He then goes on for three pages to outline the department's difficulties, praising "his" officers for their "exemplary performance" and "selfless efforts," in these difficult financial times.

This was followed by a 30-minute Power Point presentation, as well as statements by senior officers regarding their areas of assignment. What he does not say is that there were scheduled work sessions with department heads and all board members in the preparation of this first version of the 2012 budget. This was not just the mayor's budget, but had input from all board members. There are a few other items that the chief chose not to share with the residents at the meeting and those who will see it on Channel 75:

He failed to mention that he made this same presentation to the entire board during a work session. And the entire board, not just the Mayor, chose to not respond to his requests.

He failed to mention that he came to at least six executive sessions of the town board with these same requests, and the entire board, not just the mayor, chose to not respond to his requests.

He failed to mention that in 2011 and before, the board did give the police department funding for eight new police cars, for electronic equipment to help them become more efficient and responsive, to cut down on the time needed for paperwork, to help make up for the loss of officers due to retirements and injuries.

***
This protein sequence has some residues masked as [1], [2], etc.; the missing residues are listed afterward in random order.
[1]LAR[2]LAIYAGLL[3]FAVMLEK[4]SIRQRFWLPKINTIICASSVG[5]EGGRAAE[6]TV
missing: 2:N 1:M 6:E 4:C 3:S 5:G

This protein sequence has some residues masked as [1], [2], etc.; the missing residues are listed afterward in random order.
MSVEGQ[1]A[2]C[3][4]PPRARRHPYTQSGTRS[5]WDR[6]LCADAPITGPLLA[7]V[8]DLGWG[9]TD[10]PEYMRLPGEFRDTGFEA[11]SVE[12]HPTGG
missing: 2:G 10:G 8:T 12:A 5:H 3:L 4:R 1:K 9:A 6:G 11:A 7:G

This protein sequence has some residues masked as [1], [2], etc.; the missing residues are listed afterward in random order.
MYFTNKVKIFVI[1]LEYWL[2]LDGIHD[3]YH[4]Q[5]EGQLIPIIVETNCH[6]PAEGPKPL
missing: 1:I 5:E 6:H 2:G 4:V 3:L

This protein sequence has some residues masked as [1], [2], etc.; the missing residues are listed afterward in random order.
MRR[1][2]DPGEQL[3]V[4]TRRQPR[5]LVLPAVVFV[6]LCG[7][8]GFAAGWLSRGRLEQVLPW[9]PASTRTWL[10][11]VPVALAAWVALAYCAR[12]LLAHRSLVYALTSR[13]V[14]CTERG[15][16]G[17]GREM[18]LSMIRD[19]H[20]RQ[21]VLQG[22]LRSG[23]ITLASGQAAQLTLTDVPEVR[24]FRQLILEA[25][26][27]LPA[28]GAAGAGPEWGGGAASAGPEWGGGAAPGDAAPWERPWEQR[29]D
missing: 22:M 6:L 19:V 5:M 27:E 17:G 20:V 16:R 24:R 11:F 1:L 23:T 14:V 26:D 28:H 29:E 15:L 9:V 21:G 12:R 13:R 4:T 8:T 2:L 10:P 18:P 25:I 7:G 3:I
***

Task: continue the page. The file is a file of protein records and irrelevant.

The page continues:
He failed to mention, when asking for three more training days, that our officers already have five training days, paid at time and a half. Would these additional days be added to that cost?

He failed to mention that there was funding in the 2011 budget for three civilian dispatch personnel, as well as two more officers, which would have put five more officers on the streets.

He failed to mention that the hiring of these five people—as well as any hiring in any other department—was contingent upon an agreement by the unions for changes in the town's health plan, an agreement for which the Police Benevolent Association (PBA), as well as the other unions, has withheld approval.

They want a "locked-in" clause, one with a guarantee that there will not ever again be any changes to the health plan. Ever! Such an agreement in 1988 brought us to the current crisis, and I will never agree to bind any future Board to such an irresponsible clause. Negotiations have been on-going since summer of 2010, with all other issues resolved except this one clause. I have been told that the unions were waiting for the election results before further negotiations. So be it. The new board will make this decision.

I can applaud the officers who made this presentation in Chief Marraccini's inexcusable absence. They were fighting for what they believe is needed for their department. We have hard-working, well-trained, dedicated men and women protecting our town, and the board has seldom refused a request for the newest and best for them. The reality is that today we have to choose carefully how to allocate our dollars.

There was an arrogance to the presentation. It ended by stating that it would cost households an additional 30 cents a day to fund their request. Thirty cents does not sound like much, but it amounts to close to $1 million dollars more or an additional 2 percent in the tax rate, in addition to the $15.2 million already allocated to the police department budget.